There’s nothing like catching one’s breath on a downhill, cool breeze after a lengthy uphill stretch of trail in direct sunlight.

On the Montour Trail, which stretches 46 miles across Washington and Allegheny counties, many residents have rediscovered bicycling in the fresh air, since fitness centers remain closed and “spin class” isn’t an option. The weather this past Memorial Day weekend was perfect for biking, and after being cooped up in the house for two months, people were itching to get outside.

David Poe, owner of The Tandem Connection, a bike shop that sits along the Montour Trail in Hendersonville, said they saw more traffic on the trail this Memorial Day weekend compared to previous years.

“The traffic definitely has been up on the trail with people being home,” he said. “We’re seeing a lot of new faces and people who have never been here before. Bike shops are busy in the spring anyway, but now, people are staying home and the only thing for them to do is get out and walk or bike.”

Along with their bicycle sales and repairs, the shop also rents bicycles to folks who want to experience the trail before making an investment. They are one day rentals, and once returned, each bike must be cleaned and sanitized.

“The traffic for the rental has spiked,” Poe said. “It’s nice to see people get out and discover the trail and see how beautiful it is. I think there will be a resurgence with biking in the next few years because people are rediscovering bicycling.”

The Tandem Connection also sells food, drinks, snacks and ice cream, a refreshing reward after a long ride. This aspect of the business did well in the past week, but according to Poe, “you’re not going to pay your mortgage selling ice cream.”

More people on the trail and riding bicycles, hasn’t necessarily meant more business or profit for the local bike shop – a main reason being there are no more entry-level bikes to sell. Countries and states where bikes are manufactured were in lockdown for months, meaning no bikes were being made or assembled, Poe said.

“When the pandemic started, I thought, well people are getting laid off, who’s going to buy a bike?” Poe said. “Within three or four weeks of being shut down and the weather started to get nice, that’s when you saw traffic pick up.”

The demand for bikes increased and the supply was quickly depleted, across the nation. Poe said he’s got bicycle parts on back order through August and has had customers cancel orders because they got tired of waiting.

“We are selling some bikes, but the bike industry is in a shortage,” he said. “It’s kind of a roller coaster ride – there’s been good news, but there’s been bad news, too.”

Poe can’t sell bikes he doesn’t have or can’t even order, and he’s not alone. Erik Jensen, manager of Bluestone Bike and Run in Harrisonburg, Va., said “most bike shops are completely out of bikes in the entry level price range.”

“A lot of the bikes come from places with lockdowns that weren’t able to assemble bikes with only 10 people in the building at once,” Jensen said. “It’s kind of been the perfect storm for bikes being hard to come by.”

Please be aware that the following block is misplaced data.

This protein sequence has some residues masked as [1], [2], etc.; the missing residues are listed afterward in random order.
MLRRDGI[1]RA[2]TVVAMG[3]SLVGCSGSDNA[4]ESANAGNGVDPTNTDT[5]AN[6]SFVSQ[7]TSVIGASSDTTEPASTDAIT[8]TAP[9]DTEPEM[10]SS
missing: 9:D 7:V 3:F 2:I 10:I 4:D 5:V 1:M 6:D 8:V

Jensen’s store sold out of children’s bikes first, he said, followed by bikes costing $700 or less. They’ve also done well in service sales, working on bikes that hadn’t been ridden in years.

“If you look at the total store sales, we’ve done a little less than normal, but if you look at the category of lower priced bikes, that portion of our sales is more than normal,” Jensen said.

People are typically looking for used bicycles or less expensive new ones, typically less than $600, which aren’t the money-makers for shops like Poe’s. With races, trips and triathlons canceled this year, the “higher profit margin” bicycles and bike accessories are not doing as well in sales, Poe said.

Also, since people have taken to buying everything online, including groceries, Poe said people aren’t visiting local bike shops to purchase a bike. They’re buying online.

“Now we’re concerned about how the rest of the summer looks,” he said. “We’re making the best of it.”

That’s what other shops plan to do as well – ride the “bike boom” as long as possible. Steve Sachetti, owner of The Bike Gallery in Lock Haven has stayed very busy since reopening May 1, selling and repairing bikes in a town near multiple state forests and bike trails.

“It’s been just crazy here the last month,” he said. “We’ve pretty much blown through our inventory and can’t even reorder because there’s nothing to reorder.”

Sachetti’s shop is located near the popular Pine Creek Rail Trail, and they also have multiple mountain biking trails in the area, he said.

“People are buying everything across the board, from kids bikes to road race bikes and everything in between,” he said. “It’s been a bike boom.”

He’s owned the shop for 29 years, but hasn’t seen this many customers, especially those new to cycling, in the last 15 years, he said.

“With everything shut down, there’s only so many things people can do,” Sachetti said.

He said it’s tough to tell right now, if these new bicyclists will stay interested once fitness centers open back up and things go back to a relative normal.

“If we retain half of the new customers we’re seeing now, that would be incredible,” Sachetti said.

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